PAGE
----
Game theory and strategy
One area which is claimed to be central to mesoeconomics as a separate field is the use of game theory. Many economists believe that game theory represents a branch of macroeconomic theory, and others that it is an extension of microeconomic behavior. In this context meso economics is said to be a bridge between micro and macro analysis and to provide an evolutionary or competitive/cooperative framework for economics.
In the 1950s John Kenneth Galbraith began writing on the effects of institutional inertia and behavior on economics, drawing from work in management and studies in business. Recently it has been argued that such institutional effects cause economic actors to behave in ways differently from rational expectation maximalizing and profit maximalizing.
The formalism of sending signals and receiving them or information theory has been used to argue that the mechanics of information transmission lead to behaviors that are not easily explainable as micro or macro economic effects. These include the work of Joseph Stiglitz on unemployment, where information asymmetry is used to profit, contrary to normal economic reasoning where actors profit by increasing the rate of dissemination of information.
Another argument advanced for the utility of a non-micro and non-macro paradigm is the use of non-linear dynamics. This often rests on models of information flow, for example Didier Sornette and his model of stock market crashes.
Sector and welfare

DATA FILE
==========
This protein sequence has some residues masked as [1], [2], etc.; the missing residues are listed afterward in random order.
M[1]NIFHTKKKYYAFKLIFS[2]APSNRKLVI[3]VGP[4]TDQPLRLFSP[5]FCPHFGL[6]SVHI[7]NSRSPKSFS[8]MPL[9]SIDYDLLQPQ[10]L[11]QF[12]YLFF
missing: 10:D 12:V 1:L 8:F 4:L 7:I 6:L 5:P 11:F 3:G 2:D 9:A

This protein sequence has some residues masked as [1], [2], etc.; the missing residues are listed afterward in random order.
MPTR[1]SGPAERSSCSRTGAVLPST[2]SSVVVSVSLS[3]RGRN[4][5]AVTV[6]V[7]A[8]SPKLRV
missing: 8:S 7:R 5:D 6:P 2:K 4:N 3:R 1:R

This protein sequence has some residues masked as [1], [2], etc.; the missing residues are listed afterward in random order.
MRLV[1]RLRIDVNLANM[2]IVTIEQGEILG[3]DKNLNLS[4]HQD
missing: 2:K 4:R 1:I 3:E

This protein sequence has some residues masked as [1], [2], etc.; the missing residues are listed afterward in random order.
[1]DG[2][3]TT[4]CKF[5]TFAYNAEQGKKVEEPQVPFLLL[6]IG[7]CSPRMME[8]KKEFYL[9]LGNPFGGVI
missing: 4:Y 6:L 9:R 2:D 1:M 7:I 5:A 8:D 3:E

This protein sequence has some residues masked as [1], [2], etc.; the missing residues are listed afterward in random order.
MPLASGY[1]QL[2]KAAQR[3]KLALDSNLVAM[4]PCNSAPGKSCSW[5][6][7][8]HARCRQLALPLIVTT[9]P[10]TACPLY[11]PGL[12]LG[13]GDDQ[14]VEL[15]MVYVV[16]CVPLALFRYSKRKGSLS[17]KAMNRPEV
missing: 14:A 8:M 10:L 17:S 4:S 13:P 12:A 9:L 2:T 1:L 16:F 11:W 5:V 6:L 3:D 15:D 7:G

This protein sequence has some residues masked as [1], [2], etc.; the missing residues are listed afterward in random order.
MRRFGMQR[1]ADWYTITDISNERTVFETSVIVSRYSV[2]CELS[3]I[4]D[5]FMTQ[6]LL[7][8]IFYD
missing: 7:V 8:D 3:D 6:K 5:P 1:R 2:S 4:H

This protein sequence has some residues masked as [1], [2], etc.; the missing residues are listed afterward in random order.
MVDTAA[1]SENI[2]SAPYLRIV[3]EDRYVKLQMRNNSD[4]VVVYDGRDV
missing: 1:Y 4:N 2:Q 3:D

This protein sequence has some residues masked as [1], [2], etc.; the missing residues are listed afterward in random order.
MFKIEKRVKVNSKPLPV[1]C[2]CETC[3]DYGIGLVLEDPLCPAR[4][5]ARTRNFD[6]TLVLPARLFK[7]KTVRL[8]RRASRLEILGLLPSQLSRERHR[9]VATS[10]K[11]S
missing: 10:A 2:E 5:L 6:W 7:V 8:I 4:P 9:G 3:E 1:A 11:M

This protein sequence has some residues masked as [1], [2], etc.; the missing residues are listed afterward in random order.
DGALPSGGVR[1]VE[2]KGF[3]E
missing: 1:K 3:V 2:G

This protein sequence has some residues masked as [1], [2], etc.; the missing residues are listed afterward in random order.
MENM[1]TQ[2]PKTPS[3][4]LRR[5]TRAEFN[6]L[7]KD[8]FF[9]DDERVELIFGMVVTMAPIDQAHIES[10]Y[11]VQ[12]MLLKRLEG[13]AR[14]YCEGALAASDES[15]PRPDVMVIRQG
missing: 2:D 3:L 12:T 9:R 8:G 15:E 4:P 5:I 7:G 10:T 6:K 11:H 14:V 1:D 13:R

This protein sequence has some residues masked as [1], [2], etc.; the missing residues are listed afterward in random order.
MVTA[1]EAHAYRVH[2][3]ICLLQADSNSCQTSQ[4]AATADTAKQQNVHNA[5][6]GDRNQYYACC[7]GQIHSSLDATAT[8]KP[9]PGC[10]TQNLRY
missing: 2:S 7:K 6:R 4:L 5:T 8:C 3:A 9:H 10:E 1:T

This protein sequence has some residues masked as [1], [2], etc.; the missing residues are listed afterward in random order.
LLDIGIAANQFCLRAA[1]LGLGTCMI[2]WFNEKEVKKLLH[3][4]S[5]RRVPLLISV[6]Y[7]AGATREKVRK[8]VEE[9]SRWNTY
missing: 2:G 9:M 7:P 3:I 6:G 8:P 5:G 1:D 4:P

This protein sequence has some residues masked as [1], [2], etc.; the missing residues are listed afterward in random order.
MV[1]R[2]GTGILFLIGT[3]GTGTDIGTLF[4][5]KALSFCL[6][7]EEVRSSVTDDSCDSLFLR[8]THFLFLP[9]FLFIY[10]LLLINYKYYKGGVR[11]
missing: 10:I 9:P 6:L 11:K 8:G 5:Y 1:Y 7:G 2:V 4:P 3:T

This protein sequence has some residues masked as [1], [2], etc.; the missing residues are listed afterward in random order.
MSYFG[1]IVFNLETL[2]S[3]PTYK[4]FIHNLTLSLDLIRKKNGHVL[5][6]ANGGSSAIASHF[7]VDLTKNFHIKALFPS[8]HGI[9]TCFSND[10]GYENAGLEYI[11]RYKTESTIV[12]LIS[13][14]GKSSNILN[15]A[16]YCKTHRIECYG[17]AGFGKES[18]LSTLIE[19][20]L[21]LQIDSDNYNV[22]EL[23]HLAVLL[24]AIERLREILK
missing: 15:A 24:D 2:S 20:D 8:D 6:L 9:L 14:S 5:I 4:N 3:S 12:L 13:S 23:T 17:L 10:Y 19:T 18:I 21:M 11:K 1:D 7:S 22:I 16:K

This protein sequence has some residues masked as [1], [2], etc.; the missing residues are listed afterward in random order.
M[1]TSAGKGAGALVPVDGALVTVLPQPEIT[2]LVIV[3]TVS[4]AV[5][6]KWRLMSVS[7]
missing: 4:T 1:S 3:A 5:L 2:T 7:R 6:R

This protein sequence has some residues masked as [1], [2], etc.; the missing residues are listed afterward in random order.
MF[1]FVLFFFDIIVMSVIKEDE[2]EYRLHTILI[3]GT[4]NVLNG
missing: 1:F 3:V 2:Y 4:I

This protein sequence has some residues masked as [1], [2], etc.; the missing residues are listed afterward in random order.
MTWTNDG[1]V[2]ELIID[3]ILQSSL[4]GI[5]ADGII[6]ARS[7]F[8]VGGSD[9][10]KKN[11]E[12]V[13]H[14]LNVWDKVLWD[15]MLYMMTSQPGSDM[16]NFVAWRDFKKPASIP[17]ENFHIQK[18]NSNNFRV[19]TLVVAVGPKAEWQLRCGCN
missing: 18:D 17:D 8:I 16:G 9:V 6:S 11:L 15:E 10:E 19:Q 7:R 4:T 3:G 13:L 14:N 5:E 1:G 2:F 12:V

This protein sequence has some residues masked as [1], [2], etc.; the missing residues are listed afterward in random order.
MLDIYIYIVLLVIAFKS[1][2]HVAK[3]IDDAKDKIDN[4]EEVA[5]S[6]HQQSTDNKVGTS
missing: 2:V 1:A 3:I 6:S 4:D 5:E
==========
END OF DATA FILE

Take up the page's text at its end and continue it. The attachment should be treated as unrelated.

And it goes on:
In Wealth of Nations Adam Smith observed that different industries would have different rates of expected profit. One area claimed to be mesoeconomic is the distribution of incentives between sectors in an economy, and between different groups of economic actors. For example, are there permanent structural advantages to produce cars instead of trucks, or are some ethnic or racial groups systematically excluded. In this sense mesoeconomics is said to focus on economies at the level of sectors. Since a great deal of investing is done in funds which concentrate on sectors, and seek to engage in sector rotation to achieve above market returns or below market risk, this area has had an effect on some investment strategists.
Criticisms of mesoeconomics
While many economists using the term use game theory and evolutionary economic concepts, the converse is not recognized to be the case: there are many who dispute the need for a meso scale theory of economics, arguing instead that rational expectations at infinity can appropriately model price strategies. Notable examples of this line of thinking include Robert J. Barro and Thomas Schelling. (See also Time horizon, Ricardian equivalence.)